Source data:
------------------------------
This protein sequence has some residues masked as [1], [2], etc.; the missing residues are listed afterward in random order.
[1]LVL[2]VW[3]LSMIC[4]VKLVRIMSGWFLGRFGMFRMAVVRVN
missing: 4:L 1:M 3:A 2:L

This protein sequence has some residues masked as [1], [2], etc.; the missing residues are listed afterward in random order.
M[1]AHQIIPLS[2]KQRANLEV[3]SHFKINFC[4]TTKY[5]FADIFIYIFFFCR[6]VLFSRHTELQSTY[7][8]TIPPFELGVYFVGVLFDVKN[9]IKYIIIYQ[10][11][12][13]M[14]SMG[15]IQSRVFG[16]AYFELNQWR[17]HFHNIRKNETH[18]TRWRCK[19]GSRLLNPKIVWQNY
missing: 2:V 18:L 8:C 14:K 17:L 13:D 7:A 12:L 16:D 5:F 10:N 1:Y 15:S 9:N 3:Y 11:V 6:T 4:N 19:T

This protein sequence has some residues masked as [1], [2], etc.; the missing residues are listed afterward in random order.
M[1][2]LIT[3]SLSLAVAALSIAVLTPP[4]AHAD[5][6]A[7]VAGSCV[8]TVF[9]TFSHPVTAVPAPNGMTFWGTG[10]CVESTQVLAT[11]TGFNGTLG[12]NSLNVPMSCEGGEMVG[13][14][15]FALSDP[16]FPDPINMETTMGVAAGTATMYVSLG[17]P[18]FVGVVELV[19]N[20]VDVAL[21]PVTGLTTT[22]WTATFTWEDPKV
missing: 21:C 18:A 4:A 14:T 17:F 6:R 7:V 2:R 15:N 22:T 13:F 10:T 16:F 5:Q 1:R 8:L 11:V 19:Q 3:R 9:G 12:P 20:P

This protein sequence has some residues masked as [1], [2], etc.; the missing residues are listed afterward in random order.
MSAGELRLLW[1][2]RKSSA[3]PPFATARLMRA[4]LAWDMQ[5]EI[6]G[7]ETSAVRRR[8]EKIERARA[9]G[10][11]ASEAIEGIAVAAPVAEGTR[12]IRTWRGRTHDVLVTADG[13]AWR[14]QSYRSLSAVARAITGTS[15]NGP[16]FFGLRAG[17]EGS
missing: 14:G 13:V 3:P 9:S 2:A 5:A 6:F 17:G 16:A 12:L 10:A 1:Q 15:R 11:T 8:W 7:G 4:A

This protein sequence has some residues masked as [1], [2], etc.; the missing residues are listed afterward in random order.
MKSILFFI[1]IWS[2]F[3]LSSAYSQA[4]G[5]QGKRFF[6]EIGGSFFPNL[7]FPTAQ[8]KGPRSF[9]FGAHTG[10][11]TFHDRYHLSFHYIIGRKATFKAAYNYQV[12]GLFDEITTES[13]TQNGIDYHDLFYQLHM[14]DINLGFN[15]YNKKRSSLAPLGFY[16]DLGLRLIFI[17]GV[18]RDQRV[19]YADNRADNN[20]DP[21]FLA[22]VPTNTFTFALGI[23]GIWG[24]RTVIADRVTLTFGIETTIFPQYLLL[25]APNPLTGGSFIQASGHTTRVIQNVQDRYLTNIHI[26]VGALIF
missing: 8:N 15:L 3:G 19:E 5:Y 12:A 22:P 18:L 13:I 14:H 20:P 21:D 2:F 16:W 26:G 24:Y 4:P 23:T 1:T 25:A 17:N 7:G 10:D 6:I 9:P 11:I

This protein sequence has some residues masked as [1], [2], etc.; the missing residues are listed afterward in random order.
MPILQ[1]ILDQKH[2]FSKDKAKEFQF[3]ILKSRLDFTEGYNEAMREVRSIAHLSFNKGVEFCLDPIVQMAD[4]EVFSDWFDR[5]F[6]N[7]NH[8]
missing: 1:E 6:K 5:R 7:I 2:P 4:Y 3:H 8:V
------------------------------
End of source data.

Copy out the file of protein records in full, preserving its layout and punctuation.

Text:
This protein sequence has some residues masked as [1], [2], etc.; the missing residues are listed afterward in random order.
[1]LVL[2]VW[3]LSMIC[4]VKLVRIMSGWFLGRFGMFRMAVVRVN
missing: 4:L 1:M 3:A 2:L

This protein sequence has some residues masked as [1], [2], etc.; the missing residues are listed afterward in random order.
M[1]AHQIIPLS[2]KQRANLEV[3]SHFKINFC[4]TTKY[5]FADIFIYIFFFCR[6]VLFSRHTELQSTY[7][8]TIPPFELGVYFVGVLFDVKN[9]IKYIIIYQ[10][11][12][13]M[14]SMG[15]IQSRVFG[16]AYFELNQWR[17]HFHNIRKNETH[18]TRWRCK[19]GSRLLNPKIVWQNY
missing: 2:V 18:L 8:C 14:K 17:L 13:D 7:A 12:L 16:D 5:F 10:N 1:Y 15:S 9:N 3:Y 11:V 6:T 4:N 19:T

This protein sequence has some residues masked as [1], [2], etc.; the missing residues are listed afterward in random order.
M[1][2]LIT[3]SLSLAVAALSIAVLTPP[4]AHAD[5][6]A[7]VAGSCV[8]TVF[9]TFSHPVTAVPAPNGMTFWGTG[10]CVESTQVLAT[11]TGFNGTLG[12]NSLNVPMSCEGGEMVG[13][14][15]FALSDP[16]FPDPINMETTMGVAAGTATMYVSLG[17]P[18]FVGVVELV[19]N[20]VDVAL[21]PVTGLTTT[22]WTATFTWEDPKV
missing: 21:C 18:A 4:A 14:T 17:F 6:R 7:V 2:R 15:N 22:T 13:F 10:T 16:F 5:Q 1:R 8:L 11:V 19:Q 3:R 9:G 12:P 20:P

This protein sequence has some residues masked as [1], [2], etc.; the missing residues are listed afterward in random order.
MSAGELRLLW[1][2]RKSSA[3]PPFATARLMRA[4]LAWDMQ[5]EI[6]G[7]ETSAVRRR[8]EKIERARA[9]G[10][11]ASEAIEGIAVAAPVAEGTR[12]IRTWRGRTHDVLVTADG[13]AWR[14]QSYRSLSAVARAITGTS[15]NGP[16]FFGLRAG[17]EGS
missing: 14:G 13:V 3:P 9:S 2:A 5:A 6:F 17:G 16:A 12:L 10:A 1:Q 15:R 11:T 8:W 7:G 4:A

This protein sequence has some residues masked as [1], [2], etc.; the missing residues are listed afterward in random order.
MKSILFFI[1]IWS[2]F[3]LSSAYSQA[4]G[5]QGKRFF[6]EIGGSFFPNL[7]FPTAQ[8]KGPRSF[9]FGAHTG[10][11]TFHDRYHLSFHYIIGRKATFKAAYNYQV[12]GLFDEITTES[13]TQNGIDYHDLFYQLHM[14]DINLGFN[15]YNKKRSSLAPLGFY[16]DLGLRLIFI[17]GV[18]RDQRV[19]YADNRADNN[20]DP[21]FLA[22]VPTNTFTFALGI[23]GIWG[24]RTVIADRVTLTFGIETTIFPQYLLL[25]APNPLTGGSFIQASGHTTRVIQNVQDRYLTNIHI[26]VGALIF
missing: 8:N 15:L 3:G 19:E 5:Y 12:A 22:P 18:L 13:I 14:H 20:P 21:D 2:F 16:W 26:G 24:Y 4:P 23:T 1:T 25:A 17:N 7:G 10:D 6:I 9:P 11:I

This protein sequence has some residues masked as [1], [2], etc.; the missing residues are listed afterward in random order.
MPILQ[1]ILDQKH[2]FSKDKAKEFQF[3]ILKSRLDFTEGYNEAMREVRSIAHLSFNKGVEFCLDPIVQMAD[4]EVFSDWFDR[5]F[6]N[7]NH[8]
missing: 1:E 6:K 5:R 7:I 2:P 4:Y 3:H 8:V